English R1B

Reading & Composition: What Is Literature?

Section Semester Instructor Time Location Course Areas
9 Fall 2015 Ketz, Charity Corine
MWF 10-11 35 Evans

Book List

Dostoyevsky, Fyodor: Crime and Punishment; Garcia Marquez, Gabriel: Strange Pilgrims; James, Henry: The Figure in the Carpet; More, Thomas: Utopia; Sartre, Jean-Paul: Nausea; Shakespeare, William: Othello; Williams, William Carlos: Imaginations

Other Readings and Media

Also a course reader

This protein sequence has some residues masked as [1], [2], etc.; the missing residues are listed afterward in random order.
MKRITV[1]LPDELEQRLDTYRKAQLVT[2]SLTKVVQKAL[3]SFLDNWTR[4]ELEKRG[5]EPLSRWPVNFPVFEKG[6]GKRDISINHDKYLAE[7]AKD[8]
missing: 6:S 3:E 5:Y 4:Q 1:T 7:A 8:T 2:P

In What Is Literature?, Jean-Paul Sartre claims that the prose writer "is in a stuation in language; he is invested with words. They are prolongations of his meanings, his pincers, his antennae, his spectacles. He manoeuvers them from within....[Whereas] the poet is outside language. He sees words inside out as if he did not share the human condition, and as if he were first meeting the word as a barrier as he comes toward men." In describing prose as a mode of ecstatic and embodied engagement and poetry as a mode of estrangement, Sartre resolved generically a set of arguments routinely made about literature: that it is uniquely tied to action and that it resides at an absolute distance from the world and its actions. This course begins by interrogating Sartre's distinction and quickly turns to the broader questions Sartre undertakes: what literary work is and why we care about it. We will scrutinize a small group of novels, short stories, poems, and one Shakespeare play, deriving arguments from them about the effects of reading, what it means to contemplate an ideal world (or to have such an ideal fictively excised from the mind), what the reader's creative role is, and so on. We will also examine a selection of classical and contemporary arguments which describe the literary as a special modality, as a means of training our minds to handle certain kinds of problems, as a manifestation of the gap between authorial intention and the logic of language, and so on, comparing these arguments with what we find in our sample literary group. Requirements for the course include one short (three-page) diagnostic essay, two mid-length (five-page) essays, and a longer (eight-page) research paper. 

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